IBBR Fellows

IBBR Scientists. Experts exploring new horizons. And advancing understanding.

IBBR unites distinguished scientists from the University of Maryland, College Park and the University of Maryland, Baltimore, and from the National Institute of Standards and Technology (NIST). Our Fellows come together across disciplines and institutions to discover tomorrow's biotechnology solutions.

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Name Profile
John Schiel
Biomolecular Measurement Division

Biomanufacturing and characterization of the ever-increasing cadre of complex therapeutics (protein therapeutics, biologics, cell, and gene therapies) are approaching the point at which disruptive technology may be necessary to advance next generation drugs. With each molecular class come new challenges in the elucidation of structure, mechanism of action, stability, and immunogenicity, as well as regulatory considerations that must be addressed to ensure safety and efficacy. Dr. Schiel develops innovative approaches to the production, characterization, and de-risking of innovative next generation biotherapeutics. His research utilizes a wide variety of instrumentation including high-resolution mass spectrometry, one- and two-dimensional, ultrahigh performance liquid chromatography, capillary electrophoresis, and surface plasmon resonance.

Vitalii Silin
Institute for Bioscience and Biotechnology Research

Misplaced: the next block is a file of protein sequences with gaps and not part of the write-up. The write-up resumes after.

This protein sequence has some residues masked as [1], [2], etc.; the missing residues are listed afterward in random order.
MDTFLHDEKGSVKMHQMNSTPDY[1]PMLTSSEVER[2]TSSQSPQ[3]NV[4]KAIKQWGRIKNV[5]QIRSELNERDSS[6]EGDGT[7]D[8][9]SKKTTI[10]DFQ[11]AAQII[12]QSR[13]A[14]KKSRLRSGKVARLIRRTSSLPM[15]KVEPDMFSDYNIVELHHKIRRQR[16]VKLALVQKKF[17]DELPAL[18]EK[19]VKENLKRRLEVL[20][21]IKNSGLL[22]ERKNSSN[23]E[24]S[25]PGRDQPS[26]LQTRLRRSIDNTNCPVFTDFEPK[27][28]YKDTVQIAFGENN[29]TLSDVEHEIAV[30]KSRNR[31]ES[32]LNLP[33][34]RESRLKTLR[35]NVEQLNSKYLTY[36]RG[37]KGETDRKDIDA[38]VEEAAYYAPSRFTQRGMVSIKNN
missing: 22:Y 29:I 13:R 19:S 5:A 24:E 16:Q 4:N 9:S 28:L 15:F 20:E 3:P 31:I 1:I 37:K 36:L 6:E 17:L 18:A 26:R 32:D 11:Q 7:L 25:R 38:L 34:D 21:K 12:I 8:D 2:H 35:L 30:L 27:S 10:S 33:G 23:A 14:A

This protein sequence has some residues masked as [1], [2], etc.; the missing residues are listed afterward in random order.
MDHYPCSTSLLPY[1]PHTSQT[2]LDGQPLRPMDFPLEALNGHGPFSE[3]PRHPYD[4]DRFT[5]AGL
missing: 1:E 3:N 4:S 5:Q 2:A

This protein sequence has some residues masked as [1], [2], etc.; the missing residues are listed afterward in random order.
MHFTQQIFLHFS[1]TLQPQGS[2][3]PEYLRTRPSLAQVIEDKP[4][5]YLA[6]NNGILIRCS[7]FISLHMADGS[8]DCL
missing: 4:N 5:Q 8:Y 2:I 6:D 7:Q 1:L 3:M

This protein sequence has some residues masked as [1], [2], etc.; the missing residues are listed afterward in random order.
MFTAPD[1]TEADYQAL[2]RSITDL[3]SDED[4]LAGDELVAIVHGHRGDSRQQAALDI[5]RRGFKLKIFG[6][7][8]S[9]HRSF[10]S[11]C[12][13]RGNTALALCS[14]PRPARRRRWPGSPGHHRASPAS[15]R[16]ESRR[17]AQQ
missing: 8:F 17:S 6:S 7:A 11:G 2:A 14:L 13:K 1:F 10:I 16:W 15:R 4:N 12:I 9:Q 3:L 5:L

Dr. Vitalii Silin is a physicist with a wide interdisciplinary background that includes spectroscopy, optics, electrochemistry, neutron reflectometry (NR), electron microscopy (EM), biophysics and biochemistry. He studies the structure and function of integral membrane proteins (IMPs) and peptides imbedded into phospholipid bilayers. Dr. Silin’s laboratory uses a platform developed at NIST and IBBR based on tethered bilayer phospholipid membranes (tBLMs) and synchronized surface plasmon resonance/electrochemical impedance spectroscopy (SPR/EIS) measurements, as well as NR and cryogenic EM, to study membrane active biomolecules.

Arlin Stoltzfus
Biosystems & Biomaterials Division

Dr. Stoltzfus's research addresses issues in molecular evolution, bioinformatics, and evolutionary theory that are amenable to computer-based approaches. The group explores models and tests hypotheses, develops software, and participates in community efforts to improve interoperability. A major ongoing interest is understanding the role of mutation in evolution, an area where the group has developed novel theory and presented novel results on the foundational issue of how biases in mutation influence the course of evolution. Other topics of interest include the evolution of introns, Bayesian methods for fossil calibration of phylogenies, models of constructive neutral evolution, and the history and philosophy of evolutionary biology.